Coates, Peter B. Formerly, Division of Electrical Science, National Physical Laboratory, Teddington, United Kingdom.
Last reviewed:January 2020
- Analog techniques
- Digital techniques
- General-purpose frequency counters
- Measurement uncertainties
- Measurements at low frequencies
- Microwave frequency counters
- Optical frequency measurements
- Frequency standards
- Related Primary Literature
- Additional Reading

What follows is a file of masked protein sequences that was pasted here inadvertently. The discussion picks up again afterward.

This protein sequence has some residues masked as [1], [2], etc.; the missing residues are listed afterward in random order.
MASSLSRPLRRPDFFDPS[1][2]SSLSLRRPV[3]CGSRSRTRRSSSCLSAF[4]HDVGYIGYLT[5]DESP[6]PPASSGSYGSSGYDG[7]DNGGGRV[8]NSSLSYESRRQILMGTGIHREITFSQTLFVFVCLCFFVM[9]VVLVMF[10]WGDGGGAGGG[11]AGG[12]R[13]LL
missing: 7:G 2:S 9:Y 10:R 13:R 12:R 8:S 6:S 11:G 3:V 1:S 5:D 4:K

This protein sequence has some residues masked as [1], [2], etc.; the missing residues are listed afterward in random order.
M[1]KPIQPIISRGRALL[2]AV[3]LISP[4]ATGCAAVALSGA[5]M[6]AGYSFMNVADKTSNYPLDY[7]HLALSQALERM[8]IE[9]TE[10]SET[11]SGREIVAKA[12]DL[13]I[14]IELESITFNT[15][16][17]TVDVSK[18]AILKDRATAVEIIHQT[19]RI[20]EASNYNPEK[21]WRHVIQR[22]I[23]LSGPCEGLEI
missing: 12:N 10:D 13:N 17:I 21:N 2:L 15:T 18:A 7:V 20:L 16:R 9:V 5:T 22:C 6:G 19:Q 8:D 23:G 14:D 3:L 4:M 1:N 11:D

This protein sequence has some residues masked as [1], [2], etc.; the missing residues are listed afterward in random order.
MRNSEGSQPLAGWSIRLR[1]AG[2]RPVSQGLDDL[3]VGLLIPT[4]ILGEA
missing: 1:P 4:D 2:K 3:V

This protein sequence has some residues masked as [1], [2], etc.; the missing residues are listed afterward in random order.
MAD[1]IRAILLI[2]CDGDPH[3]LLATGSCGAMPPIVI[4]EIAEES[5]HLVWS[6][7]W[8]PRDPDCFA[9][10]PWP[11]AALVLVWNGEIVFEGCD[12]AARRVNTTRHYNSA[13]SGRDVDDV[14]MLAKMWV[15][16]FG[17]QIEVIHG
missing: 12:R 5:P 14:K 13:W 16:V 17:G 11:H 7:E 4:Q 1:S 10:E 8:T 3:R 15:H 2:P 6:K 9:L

The determination of the number of cycles of a periodically varying quantity occurring in unit time. Many physical systems demonstrate cyclic behavior; that is, one or more of their properties vary in a characteristic fashion before returning to the initial value and then repeating the cycle. Examples are the angular positions of the planets and satellites in the solar system, the pressure in a cylinder in a reciprocating engine, and the heights and fields associated with surface, acoustic, and electromagnetic waves. The duration of a single cycle, the period, may vary widely, from 10−27 s for the electromagnetic field associated with a cosmic gamma ray to 108 years for the rotation of a galaxy in space. The frequency, which is the inverse of the period, is the number of cycles, including fractions, occurring in unit time. The unit of frequency is the hertz (Hz), named after Heinrich Hertz, who investigated the nature of electromagnetic radiation. Measurement of the characteristic frequencies of a system, and their variation with time or under changing conditions, yields valuable information on its properties and behavior. Together with temperature and voltage, frequency ranks as one of the quantities most often measured in modern science and technology. See also: Celestial mechanics; Cerenkov radiation; Electromagnetic radiation; Gamma-ray astronomy; Milky Way Galaxy; Wave motion
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